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Trapeziectomy

When non-operative treatments have failed to control the pain and the pain is:

  • Moderate to severe
  • Constant/ all the time
  • Affecting sleep
  • Stopping you from carrying out activities of daily living

What to expect after your ‘Trapeziectomy’ operation.

Trapeziectomy’s are normally performed as day case surgery under a general anaesthetic or a regional block (where the arm is made numb using an injection).

You will be sent home with dressings or a POP on and be seen by the consultant in 2/52 to remove the dressings.

At this point you may be seen by a hand therapist who will:

  • Provide a splint to be worn as protection as your thumb heals
  • Give exercises to help you re-gain movement in your thumb
  • Give advice on what kind of activity you should/shouldn’t be performing
  • Give advice on strengthening your thumb

Things to consider before having a Trapeziectomy:

  • Risk of infection through surgery
  • Risk of nerve injury/ neuroma. A small nerve running through the region of where the surgeon is operating can be damaged during surgery. It may form a painful spot on / near the scar (a neuroma)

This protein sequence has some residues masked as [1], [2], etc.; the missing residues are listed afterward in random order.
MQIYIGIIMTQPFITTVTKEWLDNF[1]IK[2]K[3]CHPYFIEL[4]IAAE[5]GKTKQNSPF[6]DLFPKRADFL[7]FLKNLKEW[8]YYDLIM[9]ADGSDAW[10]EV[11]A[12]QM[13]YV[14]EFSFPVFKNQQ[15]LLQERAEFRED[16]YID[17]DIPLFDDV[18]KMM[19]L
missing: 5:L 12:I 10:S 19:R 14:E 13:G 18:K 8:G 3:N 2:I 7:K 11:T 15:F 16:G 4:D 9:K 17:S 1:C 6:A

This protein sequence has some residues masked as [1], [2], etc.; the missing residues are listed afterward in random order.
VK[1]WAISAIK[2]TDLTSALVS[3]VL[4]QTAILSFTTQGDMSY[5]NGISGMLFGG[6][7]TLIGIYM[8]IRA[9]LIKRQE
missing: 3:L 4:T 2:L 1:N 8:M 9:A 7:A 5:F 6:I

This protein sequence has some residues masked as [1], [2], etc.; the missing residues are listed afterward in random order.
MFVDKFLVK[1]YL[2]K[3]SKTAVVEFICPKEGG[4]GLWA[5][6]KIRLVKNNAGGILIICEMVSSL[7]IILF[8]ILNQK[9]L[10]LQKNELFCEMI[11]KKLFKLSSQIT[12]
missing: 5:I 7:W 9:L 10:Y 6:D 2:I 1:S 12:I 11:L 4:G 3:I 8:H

• Rehabilitation can take between 4-12 months
  • Results from trapeziectomy vary depending on may different factors i.e the individual, other health problems, severity of arthritis etc.
  • 80% of patients experience decrease in pain following surgery, 15% experience little or no change in pain and function and 5% are worse than before they had surgery
  • Risk of problematic scar tissue. After the operation there is a risk that you may have problems with scarring including tender/ sensitive scarring. Thick/ hard scarring causing reduced movement
  • Risk of problematic scar tissue. After the operation there is a risk that you may have problems with scarring including tender/ sensitive scarring. Thick/ hard scarring causing reduced movement

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